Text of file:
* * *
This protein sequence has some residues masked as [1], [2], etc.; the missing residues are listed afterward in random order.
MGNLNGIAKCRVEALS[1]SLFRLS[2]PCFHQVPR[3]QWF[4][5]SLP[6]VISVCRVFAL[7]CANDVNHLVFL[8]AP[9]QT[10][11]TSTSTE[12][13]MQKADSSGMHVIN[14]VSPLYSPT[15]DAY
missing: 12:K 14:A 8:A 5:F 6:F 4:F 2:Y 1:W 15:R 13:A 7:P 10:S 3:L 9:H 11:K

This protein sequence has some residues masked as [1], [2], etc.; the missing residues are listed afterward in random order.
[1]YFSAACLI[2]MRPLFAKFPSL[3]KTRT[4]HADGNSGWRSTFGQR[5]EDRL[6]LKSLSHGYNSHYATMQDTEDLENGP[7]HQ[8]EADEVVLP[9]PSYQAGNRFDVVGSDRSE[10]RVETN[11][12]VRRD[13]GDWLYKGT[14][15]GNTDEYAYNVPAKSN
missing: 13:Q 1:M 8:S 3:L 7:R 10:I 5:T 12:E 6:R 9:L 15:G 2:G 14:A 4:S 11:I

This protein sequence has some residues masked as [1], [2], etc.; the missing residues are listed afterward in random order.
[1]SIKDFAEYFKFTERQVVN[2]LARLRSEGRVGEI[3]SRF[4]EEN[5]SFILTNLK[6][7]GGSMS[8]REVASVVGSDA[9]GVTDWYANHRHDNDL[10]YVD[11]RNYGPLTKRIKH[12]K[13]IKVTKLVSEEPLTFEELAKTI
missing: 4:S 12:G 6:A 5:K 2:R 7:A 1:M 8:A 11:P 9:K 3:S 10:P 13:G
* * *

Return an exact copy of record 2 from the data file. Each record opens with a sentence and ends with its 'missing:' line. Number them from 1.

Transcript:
This protein sequence has some residues masked as [1], [2], etc.; the missing residues are listed afterward in random order.
[1]YFSAACLI[2]MRPLFAKFPSL[3]KTRT[4]HADGNSGWRSTFGQR[5]EDRL[6]LKSLSHGYNSHYATMQDTEDLENGP[7]HQ[8]EADEVVLP[9]PSYQAGNRFDVVGSDRSE[10]RVETN[11][12]VRRD[13]GDWLYKGT[14][15]GNTDEYAYNVPAKSN
missing: 13:Q 1:M 8:S 3:L 7:R 10:I 5:T 12:E 6:R 9:L 15:G 2:G 14:A 4:S 11:I